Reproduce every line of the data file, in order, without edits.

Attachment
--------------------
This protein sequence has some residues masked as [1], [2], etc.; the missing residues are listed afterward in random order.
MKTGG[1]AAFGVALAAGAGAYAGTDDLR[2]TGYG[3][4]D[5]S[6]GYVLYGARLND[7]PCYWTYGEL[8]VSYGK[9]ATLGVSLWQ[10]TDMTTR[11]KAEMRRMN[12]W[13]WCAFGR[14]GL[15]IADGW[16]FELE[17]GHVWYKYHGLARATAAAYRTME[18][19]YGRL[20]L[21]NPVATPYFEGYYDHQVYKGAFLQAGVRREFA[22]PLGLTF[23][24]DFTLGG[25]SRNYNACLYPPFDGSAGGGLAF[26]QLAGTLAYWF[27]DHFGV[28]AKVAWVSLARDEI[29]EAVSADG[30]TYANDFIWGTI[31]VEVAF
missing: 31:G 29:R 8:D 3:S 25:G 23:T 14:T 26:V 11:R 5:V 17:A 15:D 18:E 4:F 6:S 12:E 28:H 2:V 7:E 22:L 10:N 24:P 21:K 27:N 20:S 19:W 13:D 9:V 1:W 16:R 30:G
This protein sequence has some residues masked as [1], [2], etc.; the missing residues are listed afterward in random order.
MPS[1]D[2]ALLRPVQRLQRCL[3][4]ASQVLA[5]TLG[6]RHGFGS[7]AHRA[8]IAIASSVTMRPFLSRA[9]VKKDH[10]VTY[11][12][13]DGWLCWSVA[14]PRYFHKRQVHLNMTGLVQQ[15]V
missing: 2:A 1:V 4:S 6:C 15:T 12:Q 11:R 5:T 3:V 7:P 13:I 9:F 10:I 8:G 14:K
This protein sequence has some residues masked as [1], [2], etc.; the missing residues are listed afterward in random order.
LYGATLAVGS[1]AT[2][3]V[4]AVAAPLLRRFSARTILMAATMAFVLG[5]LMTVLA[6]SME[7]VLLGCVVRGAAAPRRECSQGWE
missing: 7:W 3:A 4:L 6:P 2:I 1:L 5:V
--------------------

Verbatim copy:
This protein sequence has some residues masked as [1], [2], etc.; the missing residues are listed afterward in random order.
MKTGG[1]AAFGVALAAGAGAYAGTDDLR[2]TGYG[3][4]D[5]S[6]GYVLYGARLND[7]PCYWTYGEL[8]VSYGK[9]ATLGVSLWQ[10]TDMTTR[11]KAEMRRMN[12]W[13]WCAFGR[14]GL[15]IADGW[16]FELE[17]GHVWYKYHGLARATAAAYRTME[18][19]YGRL[20]L[21]NPVATPYFEGYYDHQVYKGAFLQAGVRREFA[22]PLGLTF[23][24]DFTLGG[25]SRNYNACLYPPFDGSAGGGLAF[26]QLAGTLAYWF[27]DHFGV[28]AKVAWVSLARDEI[29]EAVSADG[30]TYANDFIWGTI[31]VEVAF
missing: 31:G 29:R 8:D 3:S 25:G 23:T 14:T 26:V 11:R 5:V 17:A 15:D 18:E 4:F 6:S 12:E 28:H 2:V 7:E 22:L 10:N 24:P 21:K 27:N 20:S 19:W 13:D 9:V 1:W 16:R 30:G
This protein sequence has some residues masked as [1], [2], etc.; the missing residues are listed afterward in random order.
MPS[1]D[2]ALLRPVQRLQRCL[3][4]ASQVLA[5]TLG[6]RHGFGS[7]AHRA[8]IAIASSVTMRPFLSRA[9]VKKDH[10]VTY[11][12][13]DGWLCWSVA[14]PRYFHKRQVHLNMTGLVQQ[15]V
missing: 2:A 1:V 4:S 6:C 15:T 12:Q 11:R 5:T 3:V 7:P 13:I 9:F 10:I 8:G 14:K
This protein sequence has some residues masked as [1], [2], etc.; the missing residues are listed afterward in random order.
LYGATLAVGS[1]AT[2][3]V[4]AVAAPLLRRFSARTILMAATMAFVLG[5]LMTVLA[6]SME[7]VLLGCVVRGAAAPRRECSQGWE
missing: 7:W 3:A 4:L 6:P 2:I 1:L 5:V